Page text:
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Streaming from the Archives: James Keelaghan
February 25, 2022-
March 11, 2022
From the Archives:
Audio from James Keelaghan in Concert, January 17, 2020, will be available streaming here Friday, Feb. 25 – Friday, March 11.
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Called Canada’s finest singer-songwriter by one of the most respected and lauded music journalists of the last 50 years, James Keelaghan is an artist who has proven to be a man for all seasons.
“The Fiddle is one of the iconic folk clubs in the United States, easily one of my top five folk clubs for the atmosphere, the attentiveness of the audience and the general warm feeling. Especially on a cold January night…at least I think it will be chilly in January in MI? Right?” – James Keelaghan
As the calendar pages have turned, for almost a quarter of a century now, this poet laureate of the folk and roots music world has gone about his work with a combination of passion, intent and intensity, and curiosity.
Fusing his insatiable appetite for finding the next unique storyline Keelaghan also forges his pieces with brilliantly defined craftsmanship and a monogrammed artistic vision, making him one of the most distinctive and readily identifiable voices of not only the Canadian scene, but as a member of the international singer-songwriter community.
Armed with a songbook that has enlightened and enthralled, and been embraced, by audiences around the world, Keelaghan’s life as an artist is one that is a perpetual journey on so many levels.
Most importantly it’s a journey that has invited fans of literate and layered songwriting to be a part of his artistic expeditions, some that weave their way through marvelously etched stories of a historical nature with underlying universal themes, and others that mine the depths of the soul and the emotional trails of human relations.¨His masterful story telling, over the course of nine recordings, has been part of the bedrock of his success, earning Keelaghan his share of nominations and awards, and acclaim from Australia to Scandinavia.The necessity to write has always been a double-edged sword.”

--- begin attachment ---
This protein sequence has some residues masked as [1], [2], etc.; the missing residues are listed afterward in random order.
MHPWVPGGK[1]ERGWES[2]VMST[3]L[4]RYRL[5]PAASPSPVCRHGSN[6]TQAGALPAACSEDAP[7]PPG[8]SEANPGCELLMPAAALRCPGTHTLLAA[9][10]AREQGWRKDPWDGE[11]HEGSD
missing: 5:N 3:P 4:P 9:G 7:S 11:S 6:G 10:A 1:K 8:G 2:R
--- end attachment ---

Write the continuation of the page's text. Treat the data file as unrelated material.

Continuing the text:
“I’ve always had the urge to write. Some things weren’t being said in the way I wanted to say them. Then there are the different sides of what I write about. The narrative writing, the historical material, as well as the personal, where you have to take responsibility for what you are saying,” says the Calgary native who has been calling Winnipeg home for the past few years. A disciplined visionary, Keelaghan’s aces have long been a love of language, and history, as he earned a history degree years ago, his skills as a thespian that he acquired at an early age, that explain his ability to make an immediate connection with audiences in a live setting, and an ear for a memorable melody, and harmonies that make those melodies glisten.
“I’m good for 80 or so books a year, mostly history, non-fiction, but inspiration can come in many forms, I’m always on the lookout for a good story or idea. My sister told me the story that became Kiri’s Piano. It was such an image,” says Keelaghan that visits a dark chapter in Canadian history, Japanese interment camps in the Second World War.â’¨ â’¨Not only does his deep catalogue include timeless originals like Fires of Calais, Cold Missouri Waters, Jenny Bryce, Hillcrest Mine, and Kiri’s Piano. Keelaghan is also a possessive interpreter of outside material, a fine example being his gripping take on Gordon Lightfoot’s epic Canadian Railroad Trilogy on the Lighfoot Tribute disc Beautiful. There are a number of illustrations of his interpretive skills on his 2006 recording A Few Simple Verses. The closing tune on that spellbinding set, My Blood written with Jez Lowe, is one of many examples in Keelaghan’s career, where he has invited collaboration into his creative process.
“I was at the Celtic Colors Festival in 2008 and the producers locked six of us in a house for a week, and the company included Dave Gunning, David Francey, and Rose Cousins, it was an amazing experience. We had to come up with enough material for a show at the end of it.“To go along with a lifelong accumulation of influences, there have been these opportunities to work with equals, whether if be Oliver Schroer, Hugh McMillan, or Oscar Lopez. The sparks of collaboration, batting melodies back and forth, whatever, have produced some wonderful results,” says the artist who ties it all together with a powerful voice, delivery, and a commanding presence where he finds a balance between examining the lighter and heavier sides of life.
For Keelaghan staying at the top of his game comes down to a very clear rule, “never stop accumulating.”
“I want my audiences to know that I am open enough to try new things and push their bounds.”
It was Dave Marsh, the award-winning American music critic and historian who not so long ago stated that James Keelaghan is “Canada’s finest songwriter,” and those few but powerful words of praise say it all about an artist who continues to set the bar at a lofty height.